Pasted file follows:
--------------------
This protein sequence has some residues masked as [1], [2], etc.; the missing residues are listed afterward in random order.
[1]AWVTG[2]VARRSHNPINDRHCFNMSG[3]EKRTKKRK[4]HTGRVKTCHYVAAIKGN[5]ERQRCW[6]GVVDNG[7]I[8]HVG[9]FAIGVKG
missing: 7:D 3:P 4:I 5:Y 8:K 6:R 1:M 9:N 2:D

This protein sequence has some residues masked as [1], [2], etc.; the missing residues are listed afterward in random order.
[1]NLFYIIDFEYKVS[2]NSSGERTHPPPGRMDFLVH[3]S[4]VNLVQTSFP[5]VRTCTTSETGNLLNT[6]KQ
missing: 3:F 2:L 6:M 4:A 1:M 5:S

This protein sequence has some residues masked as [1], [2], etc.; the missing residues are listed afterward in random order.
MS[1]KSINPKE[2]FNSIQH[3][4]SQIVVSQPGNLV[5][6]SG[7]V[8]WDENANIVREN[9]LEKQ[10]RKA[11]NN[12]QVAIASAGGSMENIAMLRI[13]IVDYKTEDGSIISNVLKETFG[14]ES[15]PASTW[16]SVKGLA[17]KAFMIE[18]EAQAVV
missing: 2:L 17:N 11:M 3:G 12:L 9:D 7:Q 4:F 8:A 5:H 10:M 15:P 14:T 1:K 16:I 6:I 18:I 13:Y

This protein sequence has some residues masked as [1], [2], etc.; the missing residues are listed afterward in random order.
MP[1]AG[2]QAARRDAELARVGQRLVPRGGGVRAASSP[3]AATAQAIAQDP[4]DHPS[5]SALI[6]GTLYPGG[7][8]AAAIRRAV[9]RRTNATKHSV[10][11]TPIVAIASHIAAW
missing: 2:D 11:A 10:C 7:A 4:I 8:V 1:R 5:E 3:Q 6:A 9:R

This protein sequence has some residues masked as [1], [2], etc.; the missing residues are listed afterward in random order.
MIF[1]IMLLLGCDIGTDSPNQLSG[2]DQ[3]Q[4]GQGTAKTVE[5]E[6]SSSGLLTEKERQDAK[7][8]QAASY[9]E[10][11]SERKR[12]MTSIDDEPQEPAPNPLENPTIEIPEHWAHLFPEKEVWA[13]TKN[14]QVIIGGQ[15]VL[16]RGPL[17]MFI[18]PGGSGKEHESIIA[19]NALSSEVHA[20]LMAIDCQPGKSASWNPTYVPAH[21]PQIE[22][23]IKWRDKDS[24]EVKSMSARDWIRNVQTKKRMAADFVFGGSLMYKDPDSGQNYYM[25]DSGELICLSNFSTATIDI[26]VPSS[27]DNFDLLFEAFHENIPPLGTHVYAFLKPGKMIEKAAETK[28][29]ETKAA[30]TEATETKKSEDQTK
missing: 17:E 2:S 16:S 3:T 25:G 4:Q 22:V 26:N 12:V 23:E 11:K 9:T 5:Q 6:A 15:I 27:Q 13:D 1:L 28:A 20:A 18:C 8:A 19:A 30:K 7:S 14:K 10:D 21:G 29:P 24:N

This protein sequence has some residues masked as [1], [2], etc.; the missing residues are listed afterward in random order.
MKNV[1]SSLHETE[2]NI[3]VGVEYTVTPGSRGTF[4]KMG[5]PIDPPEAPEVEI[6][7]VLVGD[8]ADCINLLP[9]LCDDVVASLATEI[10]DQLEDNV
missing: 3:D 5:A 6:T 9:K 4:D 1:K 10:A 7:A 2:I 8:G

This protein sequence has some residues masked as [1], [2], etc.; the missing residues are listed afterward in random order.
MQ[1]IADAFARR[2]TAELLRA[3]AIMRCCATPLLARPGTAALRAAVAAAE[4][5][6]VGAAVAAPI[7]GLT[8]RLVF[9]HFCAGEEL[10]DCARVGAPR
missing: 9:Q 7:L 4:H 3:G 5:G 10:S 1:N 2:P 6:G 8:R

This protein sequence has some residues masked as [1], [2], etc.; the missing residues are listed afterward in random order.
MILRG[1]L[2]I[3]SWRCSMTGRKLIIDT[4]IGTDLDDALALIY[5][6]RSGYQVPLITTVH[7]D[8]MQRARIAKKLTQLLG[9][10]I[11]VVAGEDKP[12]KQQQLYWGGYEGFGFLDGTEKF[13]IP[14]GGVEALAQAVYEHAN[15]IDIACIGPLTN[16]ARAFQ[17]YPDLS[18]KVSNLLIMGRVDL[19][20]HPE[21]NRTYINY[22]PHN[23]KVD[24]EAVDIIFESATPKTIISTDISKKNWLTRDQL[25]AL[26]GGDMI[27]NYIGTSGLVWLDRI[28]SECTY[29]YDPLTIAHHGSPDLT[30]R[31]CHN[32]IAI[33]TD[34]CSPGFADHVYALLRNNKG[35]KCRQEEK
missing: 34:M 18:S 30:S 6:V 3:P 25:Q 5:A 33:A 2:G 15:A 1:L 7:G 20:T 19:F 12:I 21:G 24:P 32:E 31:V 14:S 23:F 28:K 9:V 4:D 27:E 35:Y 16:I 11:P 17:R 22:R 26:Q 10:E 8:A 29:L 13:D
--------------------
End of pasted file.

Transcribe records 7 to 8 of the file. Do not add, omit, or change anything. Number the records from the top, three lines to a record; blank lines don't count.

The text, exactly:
This protein sequence has some residues masked as [1], [2], etc.; the missing residues are listed afterward in random order.
MQ[1]IADAFARR[2]TAELLRA[3]AIMRCCATPLLARPGTAALRAAVAAAE[4][5][6]VGAAVAAPI[7]GLT[8]RLVF[9]HFCAGEEL[10]DCARVGAPR
missing: 9:Q 7:L 4:H 3:G 5:G 10:S 1:N 2:P 6:G 8:R

This protein sequence has some residues masked as [1], [2], etc.; the missing residues are listed afterward in random order.
MILRG[1]L[2]I[3]SWRCSMTGRKLIIDT[4]IGTDLDDALALIY[5][6]RSGYQVPLITTVH[7]D[8]MQRARIAKKLTQLLG[9][10]I[11]VVAGEDKP[12]KQQQLYWGGYEGFGFLDGTEKF[13]IP[14]GGVEALAQAVYEHAN[15]IDIACIGPLTN[16]ARAFQ[17]YPDLS[18]KVSNLLIMGRVDL[19][20]HPE[21]NRTYINY[22]PHN[23]KVD[24]EAVDIIFESATPKTIISTDISKKNWLTRDQL[25]AL[26]GGDMI[27]NYIGTSGLVWLDRI[28]SECTY[29]YDPLTIAHHGSPDLT[30]R[31]CHN[32]IAI[33]TD[34]CSPGFADHVYALLRNNKG[35]KCRQEEK
missing: 34:M 18:S 30:S 6:V 3:P 25:Q 5:A 33:A 2:G 15:A 1:L 7:G 20:T 19:F 12:I 21:G 24:P 32:E 31:V 14:S 23:F 28:K 9:V 4:D 27:E 35:Y 16:I 11:P 17:R 22:R 26:Q 10:E 8:A 29:L 13:D